We continued through the narrow streets of Pisa's Centro Storico, finding elegant buildings, nicely mixed with parks, retail and residential spaces and old churches. Further on we joined throngs of people along a main pedestrian shopping street.
The next morning, it was a bit more comfortable so we set out to explore the east side of town outside the Centro Storico (Historic District) and wandered through a pleasant residential neighborhood of 4 to 5 story apartment buildings with gardens hidden behind. We stopped at an umbrella-ed cafe for cafe latte and continued our walk along a canal under the trees. Again, we hunkered inside during the hot afternoon.
Back in the hotel, after dinner, we turned on the TV and discovered a local channel that was broadcasting the Gioco del Ponte event. We were able to watch the action up close, the men's muscled efforts and grimaces, the play by play announcements! But, alas, we have no pictures to share!
After the big event, the programming moved to the final game of the Euro2008 (calcio or soccer) match between Germany and Spain. Great game - Spain won! Over the past two summers we have become avid soccer fans and watch the games on TV whenever we can, often in neighborhood cafes. We usually root for the local team - it's easier to keep our fellow patrons as friends that way.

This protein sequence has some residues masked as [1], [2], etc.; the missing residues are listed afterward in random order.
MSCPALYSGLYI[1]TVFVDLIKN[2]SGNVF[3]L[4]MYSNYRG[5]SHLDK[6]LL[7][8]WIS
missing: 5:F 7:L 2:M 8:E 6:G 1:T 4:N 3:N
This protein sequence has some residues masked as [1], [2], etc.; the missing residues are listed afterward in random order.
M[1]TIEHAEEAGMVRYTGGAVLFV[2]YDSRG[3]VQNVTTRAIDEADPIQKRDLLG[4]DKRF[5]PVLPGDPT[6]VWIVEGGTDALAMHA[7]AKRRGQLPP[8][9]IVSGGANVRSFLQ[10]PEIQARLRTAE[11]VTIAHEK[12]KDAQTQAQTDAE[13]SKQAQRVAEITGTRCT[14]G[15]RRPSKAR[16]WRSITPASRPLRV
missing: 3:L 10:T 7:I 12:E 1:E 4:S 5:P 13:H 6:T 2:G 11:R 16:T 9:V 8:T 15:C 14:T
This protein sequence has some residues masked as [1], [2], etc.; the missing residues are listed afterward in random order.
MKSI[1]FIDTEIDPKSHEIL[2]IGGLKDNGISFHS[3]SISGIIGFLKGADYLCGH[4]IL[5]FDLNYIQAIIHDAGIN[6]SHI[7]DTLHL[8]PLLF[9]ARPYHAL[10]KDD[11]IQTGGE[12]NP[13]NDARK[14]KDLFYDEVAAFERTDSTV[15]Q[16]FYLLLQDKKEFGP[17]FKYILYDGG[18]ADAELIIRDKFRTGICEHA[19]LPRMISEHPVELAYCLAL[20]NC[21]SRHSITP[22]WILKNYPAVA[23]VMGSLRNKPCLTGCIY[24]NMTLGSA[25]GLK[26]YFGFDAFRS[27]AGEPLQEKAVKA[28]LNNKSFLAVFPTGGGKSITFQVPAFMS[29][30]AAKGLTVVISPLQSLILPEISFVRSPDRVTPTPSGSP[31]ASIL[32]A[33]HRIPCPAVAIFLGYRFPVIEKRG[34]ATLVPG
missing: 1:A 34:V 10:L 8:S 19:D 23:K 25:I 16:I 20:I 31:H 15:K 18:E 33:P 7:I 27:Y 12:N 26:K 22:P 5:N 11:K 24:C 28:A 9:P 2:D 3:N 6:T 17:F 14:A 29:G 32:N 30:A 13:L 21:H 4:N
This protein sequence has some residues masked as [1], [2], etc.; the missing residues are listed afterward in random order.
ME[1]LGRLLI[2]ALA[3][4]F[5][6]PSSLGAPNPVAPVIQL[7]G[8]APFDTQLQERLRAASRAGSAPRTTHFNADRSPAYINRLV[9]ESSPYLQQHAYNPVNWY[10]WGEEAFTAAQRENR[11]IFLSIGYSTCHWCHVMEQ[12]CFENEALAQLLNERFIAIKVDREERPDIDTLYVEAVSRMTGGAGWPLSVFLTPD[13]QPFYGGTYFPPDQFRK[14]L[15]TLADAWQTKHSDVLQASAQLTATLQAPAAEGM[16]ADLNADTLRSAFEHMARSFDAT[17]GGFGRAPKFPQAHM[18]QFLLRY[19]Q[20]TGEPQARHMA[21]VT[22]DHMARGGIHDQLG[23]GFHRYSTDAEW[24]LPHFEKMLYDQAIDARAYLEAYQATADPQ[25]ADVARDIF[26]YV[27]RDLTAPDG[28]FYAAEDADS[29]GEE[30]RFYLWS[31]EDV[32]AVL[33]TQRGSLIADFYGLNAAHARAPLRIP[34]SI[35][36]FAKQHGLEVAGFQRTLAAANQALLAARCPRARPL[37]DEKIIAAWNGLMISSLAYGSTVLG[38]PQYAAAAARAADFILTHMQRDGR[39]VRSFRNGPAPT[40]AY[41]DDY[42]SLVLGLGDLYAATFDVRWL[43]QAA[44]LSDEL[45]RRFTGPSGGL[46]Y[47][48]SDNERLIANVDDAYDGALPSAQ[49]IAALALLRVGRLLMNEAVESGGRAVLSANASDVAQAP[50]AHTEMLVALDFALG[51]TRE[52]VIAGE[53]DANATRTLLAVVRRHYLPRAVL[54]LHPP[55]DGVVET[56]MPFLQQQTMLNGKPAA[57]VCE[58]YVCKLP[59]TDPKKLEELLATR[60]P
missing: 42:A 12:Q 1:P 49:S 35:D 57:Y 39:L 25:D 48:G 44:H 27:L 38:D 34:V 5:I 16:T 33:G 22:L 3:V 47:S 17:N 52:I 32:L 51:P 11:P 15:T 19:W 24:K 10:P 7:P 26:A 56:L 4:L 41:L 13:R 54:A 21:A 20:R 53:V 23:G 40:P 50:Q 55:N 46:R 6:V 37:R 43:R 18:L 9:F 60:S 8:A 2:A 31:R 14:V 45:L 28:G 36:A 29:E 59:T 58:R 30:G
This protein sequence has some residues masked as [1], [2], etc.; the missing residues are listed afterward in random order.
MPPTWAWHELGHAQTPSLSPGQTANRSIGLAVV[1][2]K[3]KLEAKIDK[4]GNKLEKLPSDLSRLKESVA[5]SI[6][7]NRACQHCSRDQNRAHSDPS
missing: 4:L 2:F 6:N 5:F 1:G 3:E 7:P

Studying our history a bit more, we learned that silt from the Arno, deposited over the centuries, gradually ruined Pisa's harbor and moved the beach west, away from the city. Wishing to experience the ocean, we took a train to Viareggio, a quintessential beach resort town up the coast. A walk along a charming boulevard, lined with oleander and shops and apartments brought us to the promenade (below left). We discovered that access to the beach was only through the beachfront cafes and bathhouses, with their vast arrays of beach chairs under umbrellas. We picked one for a delightful lunch but only a distant view of the sea under the umbrellas (below right)! A walk down the promenade to the marina offered us views of the sea past a mass of boats. After a gelato stop (Yum!) we returned to the station and caught the train back to Pisa.
Reflecting on our stay in Pisa, the first "normal" Italian city we had visited, we agreed that many of the pastel colored buildings of the Centro Storico could use some refurbishment to revive their historic charm, that intangible attribute. Still, the elegant old buildings and narrow streets captivated us. The city centre has a large pedestrian area of retail shops, well visited, and the Campo del Miracoli is nicely separated from the rest of the city, making it easy for residents to decide how much tourist contact they want to endure.
We noted that the city is struggling to deal with too many cars by offering a bus service that is amazingly comprehensive and user friendly. As to cars, Italians have a wide range of models to select from and most are small and gas efficient. We might wish for fewer cars (and certainly even fewer motorcycles) but at least Italians are able to choose an efficient one and their per capita green house gas emissions are consequently lower than the USA's.
We agreed that Pisa is a very pleasant place to visit, but now we were anxious to proceed to Roma to settle into our apartment where we would spend the next month.
A Walk through the Cinque Terre